Garam Masala Tuesdays: Tokri/Katori Chaat Station

by Shumaila

So, I had an awesome 4th of July weekend. We went to the Grand Canyon. Spent the night in Sedona. Had a day trip to Flagstaff. Watched a Bollywood movie and thoroughly enjoyed it. Saw Transformers: Dark Side of the moon. Weren’t too impressed by it. On our way back home, got caught in a major dust storm and thunder showers. Overall, a tiring but fun weekend.

The weekend started with a night out with my girlfriends.

Now, the thing about me is that I just can’t hold my alcohol. My drinking capacity on most days is just a glass of wine. On certain days its a little more. But, most of the days its just one glass. When my body is a little brave, I can hold in 2-3 glasses. But, some god-forsaken days, I try to be braver than usual. And those days are followed the next day by a very horrible, sickening feeling called a hangover! The girls’ night out was one such day- where not only was I braver than usual, I was trying to be smart as well and mixed my drinks! Now, mixing drinks is a no-no especially if you want to avoid really bad hangovers. But, that night I tried to act too smart with my alcohol. And like anyone who tries to act too smart but actually isn’t- I fell down real bad the next day.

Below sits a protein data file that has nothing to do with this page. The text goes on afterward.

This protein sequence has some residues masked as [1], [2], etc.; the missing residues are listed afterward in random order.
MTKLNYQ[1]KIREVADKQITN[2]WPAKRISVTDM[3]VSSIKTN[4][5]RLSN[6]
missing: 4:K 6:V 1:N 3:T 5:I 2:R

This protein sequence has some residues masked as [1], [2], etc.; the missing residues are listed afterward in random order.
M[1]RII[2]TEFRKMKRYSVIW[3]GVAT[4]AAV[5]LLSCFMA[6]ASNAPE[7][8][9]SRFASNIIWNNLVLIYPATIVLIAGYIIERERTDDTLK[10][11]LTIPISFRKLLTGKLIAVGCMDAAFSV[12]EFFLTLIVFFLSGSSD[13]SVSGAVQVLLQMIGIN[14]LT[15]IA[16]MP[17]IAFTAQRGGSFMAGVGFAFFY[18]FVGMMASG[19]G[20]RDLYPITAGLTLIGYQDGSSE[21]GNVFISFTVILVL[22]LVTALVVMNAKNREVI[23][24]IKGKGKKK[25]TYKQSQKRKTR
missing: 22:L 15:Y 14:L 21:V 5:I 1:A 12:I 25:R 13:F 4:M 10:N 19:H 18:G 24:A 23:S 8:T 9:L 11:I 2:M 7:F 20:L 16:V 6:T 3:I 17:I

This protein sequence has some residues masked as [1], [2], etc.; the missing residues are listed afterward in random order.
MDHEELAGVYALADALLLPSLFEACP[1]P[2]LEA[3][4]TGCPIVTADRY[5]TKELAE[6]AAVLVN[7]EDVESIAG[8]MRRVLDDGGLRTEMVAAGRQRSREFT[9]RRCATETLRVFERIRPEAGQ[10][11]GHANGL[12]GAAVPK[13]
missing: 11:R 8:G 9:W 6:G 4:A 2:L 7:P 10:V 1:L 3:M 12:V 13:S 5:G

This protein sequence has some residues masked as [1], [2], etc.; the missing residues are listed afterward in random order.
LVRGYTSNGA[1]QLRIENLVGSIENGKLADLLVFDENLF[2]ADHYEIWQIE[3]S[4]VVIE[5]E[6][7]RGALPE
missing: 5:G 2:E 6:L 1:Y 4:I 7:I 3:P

We were to leave early the next day, have lunch at Phoenix and reach Sedona early evening, giving us time to relax and enjoy Sedona. We did get up early. I was able to get dressed. And then it happened. The hangover hit me. I won’t go into details- someone recently pointed out I am too grotesque with my details and this IS a food blog. I will tell you that a bathroom was involved. No further details will be divulged.

V suggested I sleep for a little while. I took V on his suggestion. After an hour’s rest I was better and we decided to leave. Once in the car, I still wasn’t feeling too well. V was concerned. He asked me whether I was sure I was up for the trip. I was like “Oh! Yeah, sure!” And then I got the “hangover” feeling again.

This time, though, there was a poly bag involved.

V looked at me, and I told him this was me getting better.

I slept again in the car.